Getting a child’s whole body moving, whether they are hop scotching the syllables in a word or using a particular gesture to remember a tricky vowel sound is one of the best ways to solidify new learning. A bonus is that this kind of activity gets students who have difficulty attending engaged for longer periods of time.

  1. Have a listening center where students use audio text and follow along. 

A listening center is great for struggling readers for several reasons. They are able to enjoy and experience stories that may not otherwise be accessible to them. They have a fluent model reading to help them develop a sense of what reading should sound like. While audiobooks alone are great, using the text to follow along is even better. Adding that visual component gets the ears and eyes working together and trains the eyes to move at a fluent speed through the text.

  1. Use visuals for reminders.

Many children with dyslexia also have some sort of memory challenges. Whether the issue is working memory or word retrieval, having visual prompts available either on bulletin boards or in a personal reference notebook is incredibly helpful for helping students access and utilize their knowledge.

  1. Use manipulatives to break apart sounds in words or syllables. 

There is no end to creative ideas for ways to break apart sounds or syllables in words. Often, a classroom teacher need look no farther than the math manipulative shelf. Unifix cubes, colored counters, counting bears, links and more can all be useful. Masking tape or dry erase tape can allow you to add letters or words to the manipulatives. A student favorite is to pull in the occasional candy corn or M&M manipulative for special occasions.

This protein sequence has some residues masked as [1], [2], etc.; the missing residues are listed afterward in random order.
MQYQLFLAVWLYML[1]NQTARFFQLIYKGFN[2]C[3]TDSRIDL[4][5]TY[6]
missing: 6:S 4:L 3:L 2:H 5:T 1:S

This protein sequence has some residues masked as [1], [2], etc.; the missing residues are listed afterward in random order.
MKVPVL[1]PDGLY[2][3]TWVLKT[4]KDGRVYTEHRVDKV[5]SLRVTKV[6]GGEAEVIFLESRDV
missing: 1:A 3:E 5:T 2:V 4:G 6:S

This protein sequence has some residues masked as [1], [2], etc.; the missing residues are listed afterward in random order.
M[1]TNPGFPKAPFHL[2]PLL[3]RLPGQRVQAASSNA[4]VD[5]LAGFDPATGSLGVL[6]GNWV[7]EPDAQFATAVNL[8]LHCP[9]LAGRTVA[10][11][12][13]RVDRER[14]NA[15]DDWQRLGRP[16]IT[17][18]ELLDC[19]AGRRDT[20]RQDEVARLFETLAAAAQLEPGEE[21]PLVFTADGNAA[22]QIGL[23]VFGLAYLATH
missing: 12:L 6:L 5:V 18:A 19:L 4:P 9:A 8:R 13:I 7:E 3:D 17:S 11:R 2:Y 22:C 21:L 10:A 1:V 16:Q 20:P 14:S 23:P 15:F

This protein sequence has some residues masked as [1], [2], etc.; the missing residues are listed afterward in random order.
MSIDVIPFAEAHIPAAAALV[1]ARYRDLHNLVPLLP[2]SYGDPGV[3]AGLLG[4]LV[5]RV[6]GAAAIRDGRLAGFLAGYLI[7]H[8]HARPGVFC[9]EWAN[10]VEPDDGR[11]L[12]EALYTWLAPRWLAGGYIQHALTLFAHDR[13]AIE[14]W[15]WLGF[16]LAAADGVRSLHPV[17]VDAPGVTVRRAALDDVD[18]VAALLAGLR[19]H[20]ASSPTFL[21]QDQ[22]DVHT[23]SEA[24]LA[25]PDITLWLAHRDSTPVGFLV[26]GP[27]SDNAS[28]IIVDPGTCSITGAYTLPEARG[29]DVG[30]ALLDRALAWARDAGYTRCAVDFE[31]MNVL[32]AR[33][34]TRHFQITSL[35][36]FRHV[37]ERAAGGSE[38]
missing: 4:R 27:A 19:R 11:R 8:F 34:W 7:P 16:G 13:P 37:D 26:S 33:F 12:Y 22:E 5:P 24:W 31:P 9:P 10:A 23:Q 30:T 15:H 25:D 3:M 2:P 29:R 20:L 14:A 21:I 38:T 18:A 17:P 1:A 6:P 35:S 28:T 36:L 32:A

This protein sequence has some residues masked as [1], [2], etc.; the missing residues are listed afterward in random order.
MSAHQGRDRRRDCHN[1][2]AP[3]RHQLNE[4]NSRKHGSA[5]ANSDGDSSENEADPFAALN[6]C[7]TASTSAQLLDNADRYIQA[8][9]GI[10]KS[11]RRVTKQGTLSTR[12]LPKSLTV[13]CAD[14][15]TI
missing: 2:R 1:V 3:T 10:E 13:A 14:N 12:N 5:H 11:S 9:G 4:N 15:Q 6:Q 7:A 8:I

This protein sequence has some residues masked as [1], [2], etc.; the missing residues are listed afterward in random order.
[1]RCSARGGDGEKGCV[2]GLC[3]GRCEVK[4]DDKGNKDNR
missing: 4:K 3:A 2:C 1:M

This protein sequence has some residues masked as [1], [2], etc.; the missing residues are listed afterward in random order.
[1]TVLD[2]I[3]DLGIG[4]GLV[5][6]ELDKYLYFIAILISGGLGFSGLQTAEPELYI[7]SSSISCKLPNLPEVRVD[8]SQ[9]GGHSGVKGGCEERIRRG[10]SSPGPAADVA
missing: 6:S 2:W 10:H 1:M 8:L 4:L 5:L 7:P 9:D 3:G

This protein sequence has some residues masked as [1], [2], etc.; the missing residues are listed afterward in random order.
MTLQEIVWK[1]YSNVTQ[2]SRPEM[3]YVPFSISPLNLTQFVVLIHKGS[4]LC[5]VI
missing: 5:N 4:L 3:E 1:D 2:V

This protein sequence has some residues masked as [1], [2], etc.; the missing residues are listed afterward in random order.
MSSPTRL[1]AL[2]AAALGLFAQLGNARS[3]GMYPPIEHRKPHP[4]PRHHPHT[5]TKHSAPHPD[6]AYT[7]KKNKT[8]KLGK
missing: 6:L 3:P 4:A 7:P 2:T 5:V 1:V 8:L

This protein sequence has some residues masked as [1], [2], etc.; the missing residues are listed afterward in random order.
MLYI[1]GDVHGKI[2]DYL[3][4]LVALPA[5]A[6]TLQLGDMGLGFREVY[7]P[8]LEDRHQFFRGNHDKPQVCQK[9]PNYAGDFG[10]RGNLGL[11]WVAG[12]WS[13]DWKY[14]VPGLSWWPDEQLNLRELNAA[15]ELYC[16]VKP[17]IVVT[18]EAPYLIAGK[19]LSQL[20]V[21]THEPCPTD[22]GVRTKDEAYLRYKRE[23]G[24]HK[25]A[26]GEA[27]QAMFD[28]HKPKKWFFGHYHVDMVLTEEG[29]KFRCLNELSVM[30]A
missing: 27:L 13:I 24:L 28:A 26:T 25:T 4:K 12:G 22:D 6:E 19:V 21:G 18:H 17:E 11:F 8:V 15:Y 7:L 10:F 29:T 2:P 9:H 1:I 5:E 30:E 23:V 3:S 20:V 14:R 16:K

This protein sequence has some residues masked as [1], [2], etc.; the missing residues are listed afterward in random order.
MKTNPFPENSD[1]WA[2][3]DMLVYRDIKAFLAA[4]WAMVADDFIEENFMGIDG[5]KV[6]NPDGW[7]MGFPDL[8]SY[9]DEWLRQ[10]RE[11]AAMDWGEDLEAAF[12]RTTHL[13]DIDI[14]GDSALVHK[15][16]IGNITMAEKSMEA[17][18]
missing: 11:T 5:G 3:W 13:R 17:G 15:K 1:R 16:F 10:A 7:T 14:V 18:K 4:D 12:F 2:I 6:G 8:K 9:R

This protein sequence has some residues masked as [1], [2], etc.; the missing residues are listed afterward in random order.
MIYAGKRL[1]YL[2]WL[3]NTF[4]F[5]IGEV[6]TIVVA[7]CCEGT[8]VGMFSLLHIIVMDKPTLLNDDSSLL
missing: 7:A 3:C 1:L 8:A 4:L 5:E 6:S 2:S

1. Use tracking tools like a finger, pointer, tongue depressor or bookmark. 

Some teachers are firm believers that children should track with only their eyes as soon as possible. However, working with students with dyslexia has shown me that for students who are working so hard to orchestrate all the difference aspects of the reading task, using a finger to track can make the difference between accurate, smooth reading and reading that is full of errors.  Even competent adult readers use a tracking finger when they are tired or reading something written in very small print or with complex technical language.


I hope that these suggestions for incorporating multisensory techniques into your lessons have inspired you and will be helpful to your students. Multisensory techniques of using visual, auditory and kinesthetic modalities together can be applied to skills of numeracy as well as reading and writing.

About Emily Gibbons

Emily is a Structured Literacy Dyslexia Instructor and an Associate Member of AOGPE. You may find her website at

Joan Sedita

Joan Sedita is the founder of Keys to Literacy and author of the Keys to Literacy professional development programs. She is an experienced educator, nationally recognized speaker and teacher trainer. She has worked for over 35 years in the literacy education field and has presented to thousands of teachers and related professionals at schools, colleges, clinics, and professional conferences.